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‘Very frustrating’ Tennessee inmate has escaped — for the sixth time, sheriff says

Tennessee inmate Philip Andrew Marshall has escaped jail for the sixth time, according to the Bedford County Sheriff’s Office, this time sneaking out at 5 a.m. Monday — just a month after his last escape.
Tennessee inmate Philip Andrew Marshall has escaped jail for the sixth time, according to the Bedford County Sheriff’s Office, this time sneaking out at 5 a.m. Monday — just a month after his last escape. Bedford County Sheriff’s Office

The first time this Tennessee inmate escaped from jail, he’d been locked up for (what else?) evading arrest, authorities said.

Including that first jailbreak, Philip Andrew Marshall has now put his evasion skills to use by bolting from jail a total of six “very frustrating” times, according to the Bedford County Sheriff’s Office.

The latest successful flight from custody was Monday at 5 a.m., just a month after his last escape from the correctional facility in Shelbyville, Tenn., the sheriff’s office said.

Marshall was able to sneak away last month when he was left unshackled during a shower, despite the fact that he’s always supposed to be shackled outside his cell, the sheriff’s office said. He then made a break for it through a door a jail employee failed to completely shut, WSMV reports.

“It’s very frustrating, and it’s frustrating sometimes that employees don’t do what they’re supposed to do,” Sheriff Austin Swing told the TV station after Marshall’s fifth escape last month.

Part of the problem is that the jail is so packed, authorities said: Though the jail’s capacity is between 100 and 105 inmates, the Times-Gazette reports that as recently as October it’s housed nearly 200 people.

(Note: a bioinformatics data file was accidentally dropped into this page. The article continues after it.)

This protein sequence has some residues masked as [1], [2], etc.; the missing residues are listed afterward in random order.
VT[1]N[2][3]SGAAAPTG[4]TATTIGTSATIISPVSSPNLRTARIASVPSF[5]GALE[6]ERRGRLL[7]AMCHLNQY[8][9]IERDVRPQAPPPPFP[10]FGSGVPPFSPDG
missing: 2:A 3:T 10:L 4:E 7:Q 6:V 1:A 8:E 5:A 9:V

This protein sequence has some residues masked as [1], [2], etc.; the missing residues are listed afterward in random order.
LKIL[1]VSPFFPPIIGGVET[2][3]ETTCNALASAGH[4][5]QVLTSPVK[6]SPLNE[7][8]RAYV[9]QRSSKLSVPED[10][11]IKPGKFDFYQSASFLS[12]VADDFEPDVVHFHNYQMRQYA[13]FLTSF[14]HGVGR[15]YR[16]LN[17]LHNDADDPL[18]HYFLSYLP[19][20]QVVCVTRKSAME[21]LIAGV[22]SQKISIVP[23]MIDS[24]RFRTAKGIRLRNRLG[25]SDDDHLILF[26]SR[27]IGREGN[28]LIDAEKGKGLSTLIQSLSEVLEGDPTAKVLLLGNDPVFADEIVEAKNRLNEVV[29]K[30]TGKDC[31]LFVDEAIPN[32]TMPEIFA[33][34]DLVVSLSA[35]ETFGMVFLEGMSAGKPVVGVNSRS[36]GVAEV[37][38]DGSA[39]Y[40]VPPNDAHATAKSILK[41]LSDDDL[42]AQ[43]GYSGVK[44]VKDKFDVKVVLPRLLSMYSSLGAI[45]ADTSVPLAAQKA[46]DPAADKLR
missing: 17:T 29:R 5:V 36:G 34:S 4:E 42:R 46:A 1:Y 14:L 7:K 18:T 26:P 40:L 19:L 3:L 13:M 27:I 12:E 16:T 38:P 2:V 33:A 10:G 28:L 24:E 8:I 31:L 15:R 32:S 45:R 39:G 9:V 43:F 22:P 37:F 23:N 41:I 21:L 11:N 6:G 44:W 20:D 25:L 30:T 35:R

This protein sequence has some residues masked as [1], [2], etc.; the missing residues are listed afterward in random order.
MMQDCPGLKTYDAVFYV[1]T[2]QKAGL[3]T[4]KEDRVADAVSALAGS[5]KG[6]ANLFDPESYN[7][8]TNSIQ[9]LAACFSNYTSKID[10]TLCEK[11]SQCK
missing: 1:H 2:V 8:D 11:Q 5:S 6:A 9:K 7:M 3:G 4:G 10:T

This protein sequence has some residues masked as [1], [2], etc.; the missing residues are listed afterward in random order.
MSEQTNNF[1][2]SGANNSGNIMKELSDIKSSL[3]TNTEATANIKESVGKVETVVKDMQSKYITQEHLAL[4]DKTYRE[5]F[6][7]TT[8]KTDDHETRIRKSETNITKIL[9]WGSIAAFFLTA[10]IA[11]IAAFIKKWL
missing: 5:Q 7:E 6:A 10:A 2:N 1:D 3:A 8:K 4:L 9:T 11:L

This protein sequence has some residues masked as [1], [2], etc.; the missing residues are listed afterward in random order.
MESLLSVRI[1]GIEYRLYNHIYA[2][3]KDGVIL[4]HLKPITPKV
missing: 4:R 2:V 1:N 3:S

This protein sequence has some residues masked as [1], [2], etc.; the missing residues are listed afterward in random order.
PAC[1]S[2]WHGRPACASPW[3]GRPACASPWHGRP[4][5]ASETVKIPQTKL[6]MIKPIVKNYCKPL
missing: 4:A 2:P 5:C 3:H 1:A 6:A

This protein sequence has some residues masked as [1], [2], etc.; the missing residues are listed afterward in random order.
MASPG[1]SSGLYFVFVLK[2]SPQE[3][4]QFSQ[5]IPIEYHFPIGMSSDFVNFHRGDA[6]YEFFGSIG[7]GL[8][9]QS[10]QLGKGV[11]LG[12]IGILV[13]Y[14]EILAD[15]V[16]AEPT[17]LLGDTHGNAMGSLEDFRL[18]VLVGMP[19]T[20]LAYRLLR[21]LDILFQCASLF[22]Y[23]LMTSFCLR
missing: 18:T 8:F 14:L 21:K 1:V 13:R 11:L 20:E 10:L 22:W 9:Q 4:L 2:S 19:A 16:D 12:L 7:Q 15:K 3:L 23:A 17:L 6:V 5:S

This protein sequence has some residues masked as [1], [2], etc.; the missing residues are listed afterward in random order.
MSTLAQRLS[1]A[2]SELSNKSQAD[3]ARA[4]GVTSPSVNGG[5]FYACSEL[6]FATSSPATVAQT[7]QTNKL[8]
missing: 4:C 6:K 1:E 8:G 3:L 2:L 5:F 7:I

Compounding that overcrowding problem is a workforce shortage. Swing told WSMV that at times inmates outnumber jail guards 50 to 1.

“Right now, we are still terribly short-handed,” Bedford County Jail administrator Tim Lokey told the newspaper. “We’re just treading water.”

mug marshall
Philip Andrew Marshall Bedford County Sheriff’s Office

That can lead to mishaps, Swing said.

“It’s just human error,” Swing told WSMV. “You don't leave a door open in the jail or a door unlocked in the jail.”

In October, Marshall and two other inmates got out by sneaking into the jail’s attic then using bed sheets as a makeshift rope to rappel to freedom, WKRN reports. The month before that, Marshall had escaped from the county’s workhouse, where he was staying as the county did repairs on the jail, the sheriff’s office said.

During his January escape, Marshall only remained a fugitive for a day, WSMV reports — but that was enough to alarm those who live near the jail.

“I checked all the windows and doors this morning,” Jessica Moore, who lives on the street Marshall fled down in January, told the TV station. “When I heard a knock on the door, I wondered if I should answer it because it scares me that he’s running loose again.”

Two guards chased Marshall as he fled, yet he still managed to get away.

“I think it's crazy that they haven't done more, especially with the ones who continue to break out,” Moore said.

Marshall had been in the jail on non-violent charges, a deputy told The Tennessean.

On Facebook, commenters mused that the escape artist’s potential is going untapped.

“Too bad the Winter Olympics does not have a hide and seek event,” one commenter wrote. “This guy would be a national hero.”

Swing said last month, before Marshall’s latest stunt, that the county would have to do more to train its jail employees to prevent the escapes.

“We will have to deal with our employees and hopefully get them on track so we don't make these mistakes again,” Swing told WSMV.

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